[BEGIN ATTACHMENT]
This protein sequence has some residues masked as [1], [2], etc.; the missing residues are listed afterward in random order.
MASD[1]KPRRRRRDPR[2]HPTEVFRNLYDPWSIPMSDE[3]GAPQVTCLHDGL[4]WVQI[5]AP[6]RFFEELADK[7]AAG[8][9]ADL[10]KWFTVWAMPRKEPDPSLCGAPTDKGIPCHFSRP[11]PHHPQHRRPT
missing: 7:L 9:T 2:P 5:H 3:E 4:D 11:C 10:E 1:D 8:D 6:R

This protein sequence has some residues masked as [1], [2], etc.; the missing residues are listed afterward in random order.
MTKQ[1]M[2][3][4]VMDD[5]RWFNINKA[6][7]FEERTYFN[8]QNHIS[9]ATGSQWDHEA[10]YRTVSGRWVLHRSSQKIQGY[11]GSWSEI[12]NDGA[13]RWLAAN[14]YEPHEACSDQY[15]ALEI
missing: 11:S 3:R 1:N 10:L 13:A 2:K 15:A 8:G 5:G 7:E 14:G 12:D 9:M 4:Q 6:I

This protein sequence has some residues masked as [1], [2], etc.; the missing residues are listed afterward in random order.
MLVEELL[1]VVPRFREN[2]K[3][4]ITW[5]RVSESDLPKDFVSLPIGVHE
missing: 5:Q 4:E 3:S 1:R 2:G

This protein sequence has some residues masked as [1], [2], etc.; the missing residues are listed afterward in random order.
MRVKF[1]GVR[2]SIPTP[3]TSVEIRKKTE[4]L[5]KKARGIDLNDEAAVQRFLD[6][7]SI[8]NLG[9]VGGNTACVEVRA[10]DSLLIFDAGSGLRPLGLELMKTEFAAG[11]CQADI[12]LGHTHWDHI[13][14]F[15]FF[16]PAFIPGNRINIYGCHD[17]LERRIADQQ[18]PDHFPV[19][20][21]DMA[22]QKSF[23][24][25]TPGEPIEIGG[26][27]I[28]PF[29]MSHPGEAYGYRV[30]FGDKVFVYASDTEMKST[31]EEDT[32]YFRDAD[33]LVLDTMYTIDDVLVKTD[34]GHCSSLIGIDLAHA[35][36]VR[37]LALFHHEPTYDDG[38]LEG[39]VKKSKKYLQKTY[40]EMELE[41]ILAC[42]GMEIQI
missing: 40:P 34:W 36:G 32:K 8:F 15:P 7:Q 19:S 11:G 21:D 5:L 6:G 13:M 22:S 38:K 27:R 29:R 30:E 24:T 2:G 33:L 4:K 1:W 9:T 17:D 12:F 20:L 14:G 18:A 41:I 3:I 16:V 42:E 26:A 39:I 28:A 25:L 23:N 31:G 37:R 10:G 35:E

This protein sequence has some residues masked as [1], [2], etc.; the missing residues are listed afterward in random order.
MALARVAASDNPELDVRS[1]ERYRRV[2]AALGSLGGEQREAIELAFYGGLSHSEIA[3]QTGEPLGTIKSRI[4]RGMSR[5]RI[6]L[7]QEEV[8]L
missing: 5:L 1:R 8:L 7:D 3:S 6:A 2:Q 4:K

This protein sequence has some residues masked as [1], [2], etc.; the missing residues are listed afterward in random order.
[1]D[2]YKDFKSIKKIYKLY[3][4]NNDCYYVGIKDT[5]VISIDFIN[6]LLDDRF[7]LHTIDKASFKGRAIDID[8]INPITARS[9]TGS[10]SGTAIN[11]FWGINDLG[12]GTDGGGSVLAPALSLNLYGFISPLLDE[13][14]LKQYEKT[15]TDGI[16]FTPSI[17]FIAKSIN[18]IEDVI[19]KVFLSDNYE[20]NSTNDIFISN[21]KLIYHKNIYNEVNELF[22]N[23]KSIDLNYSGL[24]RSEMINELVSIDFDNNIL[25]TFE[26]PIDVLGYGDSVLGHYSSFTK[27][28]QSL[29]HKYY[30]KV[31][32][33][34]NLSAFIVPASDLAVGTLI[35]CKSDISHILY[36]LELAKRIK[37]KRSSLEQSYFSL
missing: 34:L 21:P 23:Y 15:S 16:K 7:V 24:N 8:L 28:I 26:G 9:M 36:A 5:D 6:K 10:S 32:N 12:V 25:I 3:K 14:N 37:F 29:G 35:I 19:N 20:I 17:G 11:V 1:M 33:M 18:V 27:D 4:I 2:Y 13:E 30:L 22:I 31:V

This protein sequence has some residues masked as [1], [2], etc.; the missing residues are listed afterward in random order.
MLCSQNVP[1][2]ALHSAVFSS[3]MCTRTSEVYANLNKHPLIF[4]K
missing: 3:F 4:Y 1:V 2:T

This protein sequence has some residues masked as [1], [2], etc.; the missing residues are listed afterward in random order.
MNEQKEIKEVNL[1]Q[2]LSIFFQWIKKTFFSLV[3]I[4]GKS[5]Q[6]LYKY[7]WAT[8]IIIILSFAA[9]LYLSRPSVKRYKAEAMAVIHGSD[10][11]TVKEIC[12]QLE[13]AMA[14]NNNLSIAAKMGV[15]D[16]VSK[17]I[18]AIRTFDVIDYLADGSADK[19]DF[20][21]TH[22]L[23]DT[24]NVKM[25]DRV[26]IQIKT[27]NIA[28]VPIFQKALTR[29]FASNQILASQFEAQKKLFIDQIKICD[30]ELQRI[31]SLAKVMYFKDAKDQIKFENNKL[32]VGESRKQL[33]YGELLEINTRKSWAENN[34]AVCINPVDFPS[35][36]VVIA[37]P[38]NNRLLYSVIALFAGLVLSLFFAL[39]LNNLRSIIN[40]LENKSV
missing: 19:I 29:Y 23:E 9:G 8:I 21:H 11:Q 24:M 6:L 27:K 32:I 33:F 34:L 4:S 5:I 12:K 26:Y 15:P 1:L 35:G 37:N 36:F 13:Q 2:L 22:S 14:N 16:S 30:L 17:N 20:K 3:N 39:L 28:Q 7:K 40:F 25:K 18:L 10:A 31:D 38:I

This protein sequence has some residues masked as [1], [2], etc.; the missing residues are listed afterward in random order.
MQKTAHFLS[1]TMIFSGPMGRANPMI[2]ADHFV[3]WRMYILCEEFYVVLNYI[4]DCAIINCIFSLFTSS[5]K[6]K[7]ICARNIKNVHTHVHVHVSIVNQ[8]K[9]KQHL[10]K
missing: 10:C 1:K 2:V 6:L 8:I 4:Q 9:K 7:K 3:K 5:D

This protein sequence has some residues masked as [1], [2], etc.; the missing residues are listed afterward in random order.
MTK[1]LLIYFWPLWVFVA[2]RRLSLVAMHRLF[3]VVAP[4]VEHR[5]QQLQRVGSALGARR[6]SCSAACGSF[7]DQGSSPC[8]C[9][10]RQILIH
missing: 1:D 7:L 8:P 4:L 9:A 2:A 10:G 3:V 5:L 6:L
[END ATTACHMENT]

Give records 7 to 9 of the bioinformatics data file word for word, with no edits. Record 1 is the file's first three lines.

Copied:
This protein sequence has some residues masked as [1], [2], etc.; the missing residues are listed afterward in random order.
MLCSQNVP[1][2]ALHSAVFSS[3]MCTRTSEVYANLNKHPLIF[4]K
missing: 3:F 4:Y 1:V 2:T

This protein sequence has some residues masked as [1], [2], etc.; the missing residues are listed afterward in random order.
MNEQKEIKEVNL[1]Q[2]LSIFFQWIKKTFFSLV[3]I[4]GKS[5]Q[6]LYKY[7]WAT[8]IIIILSFAA[9]LYLSRPSVKRYKAEAMAVIHGSD[10][11]TVKEIC[12]QLE[13]AMA[14]NNNLSIAAKMGV[15]D[16]VSK[17]I[18]AIRTFDVIDYLADGSADK[19]DF[20][21]TH[22]L[23]DT[24]NVKM[25]DRV[26]IQIKT[27]NIA[28]VPIFQKALTR[29]FASNQILASQFEAQKKLFIDQIKICD[30]ELQRI[31]SLAKVMYFKDAKDQIKFENNKL[32]VGESRKQL[33]YGELLEINTRKSWAENN[34]AVCINPVDFPS[35][36]VVIA[37]P[38]NNRLLYSVIALFAGLVLSLFFAL[39]LNNLRSIIN[40]LENKSV
missing: 19:I 29:Y 23:E 9:G 8:I 21:H 11:Q 24:M 6:L 27:K 32:I 33:F 34:L 4:S 5:I 12:K 26:Y 15:P 1:L 35:G 37:N 36:F 13:Q 2:L 22:S 14:N 16:S 30:L 17:N 20:K 3:N 39:L 28:Q 7:K 40:F 25:K 18:L 10:A 31:D 38:I

This protein sequence has some residues masked as [1], [2], etc.; the missing residues are listed afterward in random order.
MQKTAHFLS[1]TMIFSGPMGRANPMI[2]ADHFV[3]WRMYILCEEFYVVLNYI[4]DCAIINCIFSLFTSS[5]K[6]K[7]ICARNIKNVHTHVHVHVSIVNQ[8]K[9]KQHL[10]K
missing: 10:C 1:K 2:V 6:L 8:I 4:Q 9:K 7:K 3:K 5:D